I love crime dramas and I love thrillers so it is not surprising that I am a fan of Animal Kingdom, the winner of this year’s dramatic jury prize for world cinema at the Sundance Film Festival. Director David Michod combines quiet suspense with dark family drama to produce an intensely satisfying noir about life in the Australian crime underworld through the eyes of a 17-year-old boy.
From the very beginning, it is clear this will be a drama as the audience watches Joshua, also known as J, sit quietly next to his mother who appears to be passed out. We soon realize that she is dead from an overdose of heroin and Joshua is now alone. Before you begin to curse what a horrible mother this woman was, she did do one think for Joshua that was good – – she kept him away from “the” family because she was scared for him. And, as we soon find out, Joshua’s mother had good reason to be scared of her family and to keep her son away from them.
Unfortunately, Joshua (played by James Frecheville) has no other choice but to turn to these strangers after his mother’s death. Enter the bubbly, loving and affectionate grandmother (Jackie Weaver) who welcomes Joshua into her home, which also includes her three sons (one is in hiding to avoid the cops) and their close friend. Through Joshua, the audience is introduced to the Australian crime world and the reasons why his mother kept him from the family. If you are expecting over-the-top special effects, shoot-outs and gratuitous violence, you will be disappointed. Animal Kingdom is an intense thriller that gives its chills from the expertly directed tension of the characters as they unravel before Joshua’s eyes. Once Joshua realizes his family’s true business, he searches for a means of escape from this hellish situation. The violence is sharp, quick and chilling when it does happen giving the audience a sense of the real danger facing Joshua. Even Smurf, as the doting grandmother is affectionately called, turns into a frightening version of the family matriarch who is cold and sinister in her rule over her boys. Pope (Ben Mendelsohn), the brother returning from hiding, is evil, menacing and utterly disturbing as the alpha male in this clan.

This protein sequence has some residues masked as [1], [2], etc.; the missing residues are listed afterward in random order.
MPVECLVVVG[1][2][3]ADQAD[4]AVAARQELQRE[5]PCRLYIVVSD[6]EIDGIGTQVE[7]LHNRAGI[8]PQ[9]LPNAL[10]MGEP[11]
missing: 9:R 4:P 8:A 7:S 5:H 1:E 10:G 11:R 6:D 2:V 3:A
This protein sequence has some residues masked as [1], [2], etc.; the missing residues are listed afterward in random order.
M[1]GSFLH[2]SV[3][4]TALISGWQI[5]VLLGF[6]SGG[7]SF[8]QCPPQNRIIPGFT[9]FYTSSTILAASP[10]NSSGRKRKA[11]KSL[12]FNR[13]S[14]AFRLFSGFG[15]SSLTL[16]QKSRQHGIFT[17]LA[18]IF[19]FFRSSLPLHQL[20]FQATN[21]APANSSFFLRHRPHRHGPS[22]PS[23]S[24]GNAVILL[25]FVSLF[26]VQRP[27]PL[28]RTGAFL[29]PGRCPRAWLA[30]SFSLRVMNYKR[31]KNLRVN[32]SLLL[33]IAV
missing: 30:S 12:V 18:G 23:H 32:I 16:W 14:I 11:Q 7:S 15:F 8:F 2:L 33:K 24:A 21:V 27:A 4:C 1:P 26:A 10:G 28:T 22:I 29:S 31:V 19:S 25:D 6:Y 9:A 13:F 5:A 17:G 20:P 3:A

Joshua and his girlfriend are soon in the middle of deadly encounters between criminals, corrupt police and the few police that are not corrupt. As the violence, and tension, escalates Joshua finally breaks down in a moment filled with drama and pure emotion. The one saving grace for Joshua may be police officer Leckie, played beautifully by Guy Pearce. Leckie may be able to save Joshua but he must battle criminals and corrupt cops and maybe even Joshua himself.